There’s no question that the more you plan ahead, the more likely you’ll be able to find redemptions you want!

However, if you’re spontaneous and just want to find last minute deals, you can often find a much higher value as opposed to planning ahead. Just know what type of traveler you are and strategize from there!

The good thing is that for the most part, your points and miles will not expire unless you close accounts or become inactive for many months on your cards. Each card will have fine print that explains this.

Bottom Line: While you may not always find exactly what you want, there is something of value for everyone out there.

That About Wraps It Up

Now that you’ve seen the pros and cons of the credit card points world, we hope you’re ready to dive in a little further!

If you need some more convincing on the credit score portion, go ahead and move on to the next section.

Even if you don’t need more convincing, it’s still important to understand, so maybe just check it out. If you’re confident in your score, you can head on further down the guide!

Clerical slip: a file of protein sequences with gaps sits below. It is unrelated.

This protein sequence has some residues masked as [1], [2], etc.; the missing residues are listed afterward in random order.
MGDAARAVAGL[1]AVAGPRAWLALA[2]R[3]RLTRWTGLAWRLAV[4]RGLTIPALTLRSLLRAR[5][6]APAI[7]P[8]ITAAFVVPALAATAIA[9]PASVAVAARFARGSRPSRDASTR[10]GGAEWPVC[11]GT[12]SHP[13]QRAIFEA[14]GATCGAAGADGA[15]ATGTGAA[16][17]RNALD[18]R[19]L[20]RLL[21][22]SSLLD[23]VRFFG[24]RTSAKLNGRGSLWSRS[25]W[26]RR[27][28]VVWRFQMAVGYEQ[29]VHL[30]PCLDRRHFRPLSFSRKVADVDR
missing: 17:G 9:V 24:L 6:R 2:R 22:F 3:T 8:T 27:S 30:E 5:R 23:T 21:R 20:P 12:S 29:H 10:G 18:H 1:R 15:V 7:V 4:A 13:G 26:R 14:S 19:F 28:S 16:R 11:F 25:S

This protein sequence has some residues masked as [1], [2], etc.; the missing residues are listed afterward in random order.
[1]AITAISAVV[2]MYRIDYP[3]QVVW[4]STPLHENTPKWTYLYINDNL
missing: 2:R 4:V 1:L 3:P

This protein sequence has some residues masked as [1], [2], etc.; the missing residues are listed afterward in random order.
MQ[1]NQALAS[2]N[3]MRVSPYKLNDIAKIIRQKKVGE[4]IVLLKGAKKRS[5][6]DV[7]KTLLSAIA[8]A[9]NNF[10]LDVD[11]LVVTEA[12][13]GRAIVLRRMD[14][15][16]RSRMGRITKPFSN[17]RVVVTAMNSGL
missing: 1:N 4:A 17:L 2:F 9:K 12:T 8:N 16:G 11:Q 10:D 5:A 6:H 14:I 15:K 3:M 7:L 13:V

Part 3: Credit Cards & Credit Scores Explained >>

Photo Credits/Credit/Copyright Attribution:
Skeptical Kid Featured Image: PathDoc/Shutterstock
Overwhelmed Woman:
SXSW Street Crowd: GSPhotography /

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What are credit card benefits?
Credit card benefits are the “extras” that you get for owning a card. The obvious benefits are collecting points.

Other benefits include a variety of insurances (purchase, return, travel, etc.), free WiFi, discounts at certain companies, elite status, and much more.

Which credit card has best benefits?
You can compare credit card benefits by researching the different card reviews. Each card’s benefits differ, so there is no “best.”